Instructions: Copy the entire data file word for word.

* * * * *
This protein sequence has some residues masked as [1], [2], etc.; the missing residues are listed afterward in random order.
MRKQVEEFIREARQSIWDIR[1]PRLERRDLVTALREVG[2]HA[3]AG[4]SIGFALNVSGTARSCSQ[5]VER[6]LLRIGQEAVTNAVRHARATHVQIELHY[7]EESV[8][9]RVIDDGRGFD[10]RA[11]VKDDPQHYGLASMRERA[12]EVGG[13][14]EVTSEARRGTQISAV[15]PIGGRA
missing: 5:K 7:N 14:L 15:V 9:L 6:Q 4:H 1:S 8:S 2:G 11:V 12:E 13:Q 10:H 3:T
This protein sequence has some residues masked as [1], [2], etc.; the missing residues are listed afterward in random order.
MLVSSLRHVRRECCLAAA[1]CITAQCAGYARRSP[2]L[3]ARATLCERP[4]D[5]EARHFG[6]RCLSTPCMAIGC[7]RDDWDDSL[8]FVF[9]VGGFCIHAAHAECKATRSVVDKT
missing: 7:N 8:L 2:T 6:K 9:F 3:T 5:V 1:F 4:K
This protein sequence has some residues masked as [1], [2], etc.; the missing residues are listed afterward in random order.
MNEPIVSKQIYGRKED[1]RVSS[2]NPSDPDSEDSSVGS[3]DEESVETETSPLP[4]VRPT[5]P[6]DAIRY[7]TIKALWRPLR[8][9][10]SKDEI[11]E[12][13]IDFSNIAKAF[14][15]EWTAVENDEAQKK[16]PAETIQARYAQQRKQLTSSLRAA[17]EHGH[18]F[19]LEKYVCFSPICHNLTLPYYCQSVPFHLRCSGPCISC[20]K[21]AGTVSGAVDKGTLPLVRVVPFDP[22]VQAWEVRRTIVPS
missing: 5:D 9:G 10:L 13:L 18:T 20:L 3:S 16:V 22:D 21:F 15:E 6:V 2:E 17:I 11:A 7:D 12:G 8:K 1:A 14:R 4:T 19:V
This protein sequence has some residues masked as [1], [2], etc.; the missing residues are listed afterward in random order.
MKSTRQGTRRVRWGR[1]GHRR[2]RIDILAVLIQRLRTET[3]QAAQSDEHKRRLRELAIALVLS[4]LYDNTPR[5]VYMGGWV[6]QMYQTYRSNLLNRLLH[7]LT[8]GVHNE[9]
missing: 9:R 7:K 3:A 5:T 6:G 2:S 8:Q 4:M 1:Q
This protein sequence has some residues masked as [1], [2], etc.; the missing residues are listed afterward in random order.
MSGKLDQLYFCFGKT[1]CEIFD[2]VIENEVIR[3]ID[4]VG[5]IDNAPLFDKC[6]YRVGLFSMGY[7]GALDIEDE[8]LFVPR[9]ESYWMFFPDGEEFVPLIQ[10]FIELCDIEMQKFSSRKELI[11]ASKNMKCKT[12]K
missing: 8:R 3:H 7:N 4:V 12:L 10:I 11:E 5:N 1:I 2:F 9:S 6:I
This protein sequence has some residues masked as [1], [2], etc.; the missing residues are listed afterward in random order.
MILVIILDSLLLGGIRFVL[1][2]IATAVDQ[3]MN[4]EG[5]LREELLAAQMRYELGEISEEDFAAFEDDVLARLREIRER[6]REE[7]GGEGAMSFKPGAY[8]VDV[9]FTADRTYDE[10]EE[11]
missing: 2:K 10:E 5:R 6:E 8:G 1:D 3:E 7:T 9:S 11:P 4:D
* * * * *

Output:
This protein sequence has some residues masked as [1], [2], etc.; the missing residues are listed afterward in random order.
MRKQVEEFIREARQSIWDIR[1]PRLERRDLVTALREVG[2]HA[3]AG[4]SIGFALNVSGTARSCSQ[5]VER[6]LLRIGQEAVTNAVRHARATHVQIELHY[7]EESV[8][9]RVIDDGRGFD[10]RA[11]VKDDPQHYGLASMRERA[12]EVGG[13][14]EVTSEARRGTQISAV[15]PIGGRA
missing: 5:K 7:N 14:L 15:V 9:L 6:Q 4:H 1:S 8:S 2:G 11:V 12:E 13:Q 10:H 3:T
This protein sequence has some residues masked as [1], [2], etc.; the missing residues are listed afterward in random order.
MLVSSLRHVRRECCLAAA[1]CITAQCAGYARRSP[2]L[3]ARATLCERP[4]D[5]EARHFG[6]RCLSTPCMAIGC[7]RDDWDDSL[8]FVF[9]VGGFCIHAAHAECKATRSVVDKT
missing: 7:N 8:L 2:T 6:K 9:F 3:T 5:V 1:F 4:K
This protein sequence has some residues masked as [1], [2], etc.; the missing residues are listed afterward in random order.
MNEPIVSKQIYGRKED[1]RVSS[2]NPSDPDSEDSSVGS[3]DEESVETETSPLP[4]VRPT[5]P[6]DAIRY[7]TIKALWRPLR[8][9][10]SKDEI[11]E[12][13]IDFSNIAKAF[14][15]EWTAVENDEAQKK[16]PAETIQARYAQQRKQLTSSLRAA[17]EHGH[18]F[19]LEKYVCFSPICHNLTLPYYCQSVPFHLRCSGPCISC[20]K[21]AGTVSGAVDKGTLPLVRVVPFDP[22]VQAWEVRRTIVPS
missing: 5:D 9:G 10:L 13:L 18:T 20:L 3:S 16:V 22:D 21:F 15:E 6:V 2:E 17:I 11:A 7:D 12:G 8:K 1:A 14:R 4:T 19:V
This protein sequence has some residues masked as [1], [2], etc.; the missing residues are listed afterward in random order.
MKSTRQGTRRVRWGR[1]GHRR[2]RIDILAVLIQRLRTET[3]QAAQSDEHKRRLRELAIALVLS[4]LYDNTPR[5]VYMGGWV[6]QMYQTYRSNLLNRLLH[7]LT[8]GVHNE[9]
missing: 9:R 7:K 3:A 5:T 6:G 2:S 8:Q 4:M 1:Q
This protein sequence has some residues masked as [1], [2], etc.; the missing residues are listed afterward in random order.
MSGKLDQLYFCFGKT[1]CEIFD[2]VIENEVIR[3]ID[4]VG[5]IDNAPLFDKC[6]YRVGLFSMGY[7]GALDIEDE[8]LFVPR[9]ESYWMFFPDGEEFVPLIQ[10]FIELCDIEMQKFSSRKELI[11]ASKNMKCKT[12]K
missing: 8:R 3:H 7:N 4:V 12:L 10:I 11:E 5:N 1:I 2:F 9:S 6:I
This protein sequence has some residues masked as [1], [2], etc.; the missing residues are listed afterward in random order.
MILVIILDSLLLGGIRFVL[1][2]IATAVDQ[3]MN[4]EG[5]LREELLAAQMRYELGEISEEDFAAFEDDVLARLREIRER[6]REE[7]GGEGAMSFKPGAY[8]VDV[9]FTADRTYDE[10]EE[11]
missing: 2:K 10:E 5:R 6:E 8:G 1:D 3:E 7:T 9:S 11:P 4:D